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    Sunday, February 25, 2024

    A community and a dog named Bear

    In the first week of November, a dog owner from Ledyard, Robert Hanna, was walking the family’s two Australian shepherds, father and son, on a woodland trail off Ryder Road in North Stonington. Suddenly, the dogs were charged by an unleashed dog. Bear, the younger of the two dogs, bolted, still leashed. Despite calls to the frightened dog, Bear continued deeper into the woods and out of sight.


    In this part of North Stonington, one of the state’s largest towns in acreage at over 55 square miles but sparsely populated, there are large uninterrupted swaths of forest where a dog, unfamiliar with the area, could easily become disoriented, and in this case, possibly entangled by a leash.

    Knowing that chasing the dog would be futile and even counter-productive, Bear’s owners quickly posted notice of his disappearance on social media with a picture of the Aussie, and shortly later signs began to appear on telephone poles in areas nearby to where the dogs had been walking on leash. The postings ignited a quickly expanding group of animal lovers and other caring people who felt great concern for Bear and his owners.

    As soon as she was notified, North Stonington’s Animal Control officer, Kasha Deshefy, took the lead in organizing the growing posse and soon social media was alive with suggestions — let’s get a drone, put out a trap to entice him to come, expand the area for physical posters — to potential sightings, followed by directions not to chase or try to capture the dog for fear that he would bolt again. This behavior is common for dogs who have gone into flight mode. The list of well-wishers and participants in the hunt kept getting larger as word of the lost dog and fear for its survival spread. When there were sightings, there was a risk that good-intentioned people would swarm to the locale. Kasha and the owners quickly warned people from further pursuing the dog.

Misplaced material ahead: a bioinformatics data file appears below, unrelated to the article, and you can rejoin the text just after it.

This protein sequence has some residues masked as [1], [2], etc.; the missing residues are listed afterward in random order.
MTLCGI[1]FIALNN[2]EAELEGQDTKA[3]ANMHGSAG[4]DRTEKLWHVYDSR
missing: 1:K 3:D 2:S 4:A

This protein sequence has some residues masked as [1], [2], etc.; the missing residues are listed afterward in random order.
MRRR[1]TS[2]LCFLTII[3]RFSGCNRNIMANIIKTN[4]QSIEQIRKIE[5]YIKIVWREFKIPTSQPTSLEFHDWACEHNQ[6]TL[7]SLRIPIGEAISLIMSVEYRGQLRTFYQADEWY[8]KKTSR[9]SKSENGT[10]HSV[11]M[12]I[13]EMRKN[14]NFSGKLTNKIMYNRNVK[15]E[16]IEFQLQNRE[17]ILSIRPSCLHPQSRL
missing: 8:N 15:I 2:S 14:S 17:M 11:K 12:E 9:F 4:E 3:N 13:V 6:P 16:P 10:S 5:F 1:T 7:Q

The hunt was well organized. One morning, my wife and I joined several others at a town park where we received posters and were shown a map that marked areas yet uncovered, and the wait went on, as did the outpouring of concern and support on social media. Then, several days after Bear had disappeared, there were sightings, first a mile or so to the north, another close by to where he had first bolted and, then, more than a week after Bear had disappeared, he was seen ducking traffic, nearly getting hit on a busy state highway. He then was seen running through a nearby neighborhood. With a storm impending, a trap was set by Kasha with the hope he would be lured by the smells of food. Still, no luck. The next morning, a miracle happened: Bear turned himself in. He came whimpering and pawing at the porch door of a house in the vicinity of his last sighting! Recognizing Bear immediately from the postings, the homeowner brought him into her home and immediately called Bear’s owners. What a happy reunion! Bear had obviously chewed through his leash, probably freeing him from some obstacle, and finally, he had sought help. Smart dog! Tired, bedraggled and in need of a bath, Bear was whole and home.

    When all was done, the owners reported that over 150 people physically searched for Bear over the nine days and nights he was gone. More than 200 posters and over 1,000 flyers were distributed. Additionally, there were four drone searches, and on social media there were more than 2,500 posts and suggestions. Even school bus drivers and post office workers were on the alert for Bear.

    In a world that seems ever fracturing, where many show little understanding or empathy for others, this example of people coming and working together in common cause was refreshing and heartwarming. When we have the will, we know how to be a community. In this case, the people of North Stonington learned much from each other in this common pursuit as well as the joy of a collective success. Great community. Smart dog!

    Tom Bishop lives in North Stonington.

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